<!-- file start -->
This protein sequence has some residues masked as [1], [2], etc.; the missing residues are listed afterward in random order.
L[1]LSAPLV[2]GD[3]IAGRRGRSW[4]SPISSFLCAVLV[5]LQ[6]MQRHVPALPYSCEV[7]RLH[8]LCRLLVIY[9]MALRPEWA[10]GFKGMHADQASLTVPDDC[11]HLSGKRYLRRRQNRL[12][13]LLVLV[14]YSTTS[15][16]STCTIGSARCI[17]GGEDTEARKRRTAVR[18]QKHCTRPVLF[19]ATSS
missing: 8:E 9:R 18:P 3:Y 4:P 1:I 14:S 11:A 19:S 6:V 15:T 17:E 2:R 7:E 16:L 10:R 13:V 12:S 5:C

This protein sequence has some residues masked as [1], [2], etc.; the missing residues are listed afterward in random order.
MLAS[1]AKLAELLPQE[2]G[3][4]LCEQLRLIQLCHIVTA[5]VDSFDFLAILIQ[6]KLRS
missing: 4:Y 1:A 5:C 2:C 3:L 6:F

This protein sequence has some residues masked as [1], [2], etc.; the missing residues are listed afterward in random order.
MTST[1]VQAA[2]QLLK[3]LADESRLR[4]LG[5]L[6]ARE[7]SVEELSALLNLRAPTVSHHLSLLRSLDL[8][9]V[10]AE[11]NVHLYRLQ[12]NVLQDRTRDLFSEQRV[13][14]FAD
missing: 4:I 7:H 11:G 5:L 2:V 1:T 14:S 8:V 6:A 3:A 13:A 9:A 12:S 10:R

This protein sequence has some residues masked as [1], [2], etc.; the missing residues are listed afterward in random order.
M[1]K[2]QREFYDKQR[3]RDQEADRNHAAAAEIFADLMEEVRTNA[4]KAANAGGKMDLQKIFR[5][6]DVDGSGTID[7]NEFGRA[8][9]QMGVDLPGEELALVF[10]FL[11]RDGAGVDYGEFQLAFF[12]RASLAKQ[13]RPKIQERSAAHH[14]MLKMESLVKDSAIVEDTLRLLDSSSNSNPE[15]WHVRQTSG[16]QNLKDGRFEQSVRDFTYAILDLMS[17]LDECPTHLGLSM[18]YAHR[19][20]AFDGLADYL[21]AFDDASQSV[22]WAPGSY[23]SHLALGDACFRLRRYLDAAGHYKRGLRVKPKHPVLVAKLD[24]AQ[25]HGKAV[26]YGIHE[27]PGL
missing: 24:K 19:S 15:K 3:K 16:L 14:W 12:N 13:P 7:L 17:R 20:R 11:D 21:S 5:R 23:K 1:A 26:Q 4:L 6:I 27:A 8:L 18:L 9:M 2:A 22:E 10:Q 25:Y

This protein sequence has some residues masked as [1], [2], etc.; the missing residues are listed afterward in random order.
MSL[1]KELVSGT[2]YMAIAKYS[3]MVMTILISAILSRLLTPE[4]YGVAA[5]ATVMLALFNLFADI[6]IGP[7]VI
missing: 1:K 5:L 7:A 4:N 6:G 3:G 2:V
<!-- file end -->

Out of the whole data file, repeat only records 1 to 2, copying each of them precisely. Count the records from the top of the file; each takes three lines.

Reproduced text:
This protein sequence has some residues masked as [1], [2], etc.; the missing residues are listed afterward in random order.
L[1]LSAPLV[2]GD[3]IAGRRGRSW[4]SPISSFLCAVLV[5]LQ[6]MQRHVPALPYSCEV[7]RLH[8]LCRLLVIY[9]MALRPEWA[10]GFKGMHADQASLTVPDDC[11]HLSGKRYLRRRQNRL[12][13]LLVLV[14]YSTTS[15][16]STCTIGSARCI[17]GGEDTEARKRRTAVR[18]QKHCTRPVLF[19]ATSS
missing: 8:E 9:R 18:P 3:Y 4:P 1:I 14:S 11:A 19:S 6:V 15:T 17:E 2:R 7:E 16:L 10:R 13:V 12:S 5:C

This protein sequence has some residues masked as [1], [2], etc.; the missing residues are listed afterward in random order.
MLAS[1]AKLAELLPQE[2]G[3][4]LCEQLRLIQLCHIVTA[5]VDSFDFLAILIQ[6]KLRS
missing: 4:Y 1:A 5:C 2:C 3:L 6:F